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Pics of my Burlington anomaly plus related interview questions

post #1 of 24
Thread Starter 
Hi everyone. I recently posted in another topic about a suit I bought at Burlington for $185. I'm no expert but it seems to be far better quality than even the more expensive ($359) suits they had from the same brand (Giorgio Andreani). I bought this suit to use in law firm interviews and was wondering if I could get some opinions from lawyers and other members on whether I made the right choice of suit, what brand/color/style tie I should wear along with it and whether my shoes (pic below) are proper for such a situation. I'm not trying to say that this is a $1000+ suit but I feel that I did well for the money. Thanks for your input.
post #2 of 24
Cerruti is a fabric mill which under Nino Cerruti was turned into a label rather like E.Zegna during the '60s. The premier line is called Cerruti 1881. However, I suspect this suit--like those Zegnas advertised on eBay--only uses Cerruti fabric.
post #3 of 24
Take my comments as constructive criticism. The suit looks serviceable, but a little tacky with the machine pickstitching all over the place. It looks pretty typical of the obscure-Italian-brand suits I've seen at various discounters. Keep in mind that most people you run into probably won't notice the pickstitching or care, but for an interview you want to avoid anything like that if possible and go for the most conservative, plain, boring suit possible.

I am really starting to wonder if this is the name of the suits I saw in Tokyo last year with a vaguely Italian name and similar stitching all over. They seemed to be pretty good quality and retailed for about $400 or so.

As for the shoes, you don't want to wear those to an interview. You want a pair of plain black captoe oxfords.

Overall I'm sure you can get plenty of use out of both, but I don't think they are as versatile as you would want for your first suit and shoes.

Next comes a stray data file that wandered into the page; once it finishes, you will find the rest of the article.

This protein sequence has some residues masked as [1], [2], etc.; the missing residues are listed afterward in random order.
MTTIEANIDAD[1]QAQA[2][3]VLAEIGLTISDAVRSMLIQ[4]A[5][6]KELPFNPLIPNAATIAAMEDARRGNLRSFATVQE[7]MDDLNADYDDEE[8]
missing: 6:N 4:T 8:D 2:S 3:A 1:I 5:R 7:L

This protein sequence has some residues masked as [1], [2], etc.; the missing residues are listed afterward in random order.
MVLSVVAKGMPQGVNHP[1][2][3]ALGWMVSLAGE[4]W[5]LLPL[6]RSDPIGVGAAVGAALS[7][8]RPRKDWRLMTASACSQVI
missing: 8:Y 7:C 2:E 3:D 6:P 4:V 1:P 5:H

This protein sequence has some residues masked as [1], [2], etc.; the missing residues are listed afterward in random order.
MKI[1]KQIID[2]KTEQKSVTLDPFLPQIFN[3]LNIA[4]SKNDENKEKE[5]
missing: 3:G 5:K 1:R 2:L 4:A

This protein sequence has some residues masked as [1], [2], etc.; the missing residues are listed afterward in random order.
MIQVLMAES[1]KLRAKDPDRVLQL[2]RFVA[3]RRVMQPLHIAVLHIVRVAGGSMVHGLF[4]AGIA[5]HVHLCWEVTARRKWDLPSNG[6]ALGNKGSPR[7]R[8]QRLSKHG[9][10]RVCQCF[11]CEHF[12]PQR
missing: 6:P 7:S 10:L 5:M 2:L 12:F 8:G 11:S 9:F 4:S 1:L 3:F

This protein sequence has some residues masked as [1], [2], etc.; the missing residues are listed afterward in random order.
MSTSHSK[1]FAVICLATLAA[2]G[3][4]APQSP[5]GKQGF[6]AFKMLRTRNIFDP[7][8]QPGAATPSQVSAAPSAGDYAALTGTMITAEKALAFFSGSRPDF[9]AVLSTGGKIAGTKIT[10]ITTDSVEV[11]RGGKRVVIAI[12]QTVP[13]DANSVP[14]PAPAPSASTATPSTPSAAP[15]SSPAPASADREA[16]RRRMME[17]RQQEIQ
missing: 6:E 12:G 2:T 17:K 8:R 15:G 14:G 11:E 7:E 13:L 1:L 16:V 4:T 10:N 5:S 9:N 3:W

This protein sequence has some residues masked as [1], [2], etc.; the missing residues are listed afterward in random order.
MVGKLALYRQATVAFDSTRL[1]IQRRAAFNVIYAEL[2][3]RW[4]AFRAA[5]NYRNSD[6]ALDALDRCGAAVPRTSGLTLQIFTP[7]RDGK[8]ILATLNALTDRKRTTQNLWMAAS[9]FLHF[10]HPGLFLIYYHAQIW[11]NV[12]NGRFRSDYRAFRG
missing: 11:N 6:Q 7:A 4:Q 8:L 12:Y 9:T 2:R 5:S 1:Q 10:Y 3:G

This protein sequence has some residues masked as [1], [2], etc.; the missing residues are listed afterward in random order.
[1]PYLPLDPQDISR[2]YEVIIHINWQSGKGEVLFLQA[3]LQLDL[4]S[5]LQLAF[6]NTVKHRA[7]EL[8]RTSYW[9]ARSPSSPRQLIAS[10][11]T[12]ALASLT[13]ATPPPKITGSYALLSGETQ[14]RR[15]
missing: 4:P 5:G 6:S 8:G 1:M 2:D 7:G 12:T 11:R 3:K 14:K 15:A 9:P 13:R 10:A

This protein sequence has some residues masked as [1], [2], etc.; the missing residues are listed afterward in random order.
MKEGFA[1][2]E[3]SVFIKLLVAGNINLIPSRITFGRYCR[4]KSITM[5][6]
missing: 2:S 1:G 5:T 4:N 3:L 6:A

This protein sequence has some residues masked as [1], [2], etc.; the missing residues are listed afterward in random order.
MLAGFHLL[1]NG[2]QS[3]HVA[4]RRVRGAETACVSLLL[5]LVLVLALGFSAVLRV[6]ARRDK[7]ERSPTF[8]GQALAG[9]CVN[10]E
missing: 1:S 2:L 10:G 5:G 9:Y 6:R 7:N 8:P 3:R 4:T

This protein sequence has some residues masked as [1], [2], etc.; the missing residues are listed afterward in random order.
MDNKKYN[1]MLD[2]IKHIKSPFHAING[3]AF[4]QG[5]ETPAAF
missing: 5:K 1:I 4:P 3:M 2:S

post #4 of 24
I am a practising attorney and participate in the office's hiring process. I generally agree with J. I think the shoes are the bigger problem and would certainly recommend a far more conservative choice, such a captoes. However, if you only had black wing-tips, it would be fine. As to the suit, aside from the pick stitching, I would note that this suits appears to be a true 3 button with a somewhat high button stance. This will look a bit fashion forward to some older partner types who tend to dress very, very trad.
post #5 of 24
This type of suit is very prevelant at the discounters. They usually either have the first or last name of the brand be the same as a more popular brand. The excessive pickstitching is showing up more in these suits as is a disturbing 5 working buttonholes on the sleeve trend. If you have no other suit to wear, this will suffice but I would suggest a trip to a Men's Warehouse where for under $200 you will probably find something that is more of a true interview suit. Also, Marshall's have a ton of Arnold Brant suits sellling for about $175 and they are better quality than what you have and they are also good first interview suits.
post #6 of 24
Men's Wearhouse?
post #7 of 24
Quote:
Originally Posted by Jovan
Men's Wearhouse?

Well, the OP went to Burlington and purchased a $185 suit so I am assuming that this is his price range. I am also assuming that he prefers to purchase new and in person and not go the ebay route or purchase used. Aren't too many places to get a new $185 suit. Even a Banana Republic suit is more than that. But if you know of a place.................
post #8 of 24
Thread Starter 
I had a suit custom made in Hong Kong this past summer which cost more than this one but will certainly not suffice for interviews - it is mainly for Sabbath use and special events thanks to its pinstripes. Unfortunately, I had it made before I started law school and I did not realize the importance of an interview ready solid color suit. On the bright side, the pickstitching is not nearly as apparent under normal lighting as it is in the close up pictures. Is it generally possible to have it removed without disfiguring the garment? Oh well. Back to the drawing board. Also, $185 is less than I usually pay for a suit. What do you recommend in the sub $500 range? I am on Long Island. Thanks
post #9 of 24
Quote:
Originally Posted by AnGeLiCbOrIs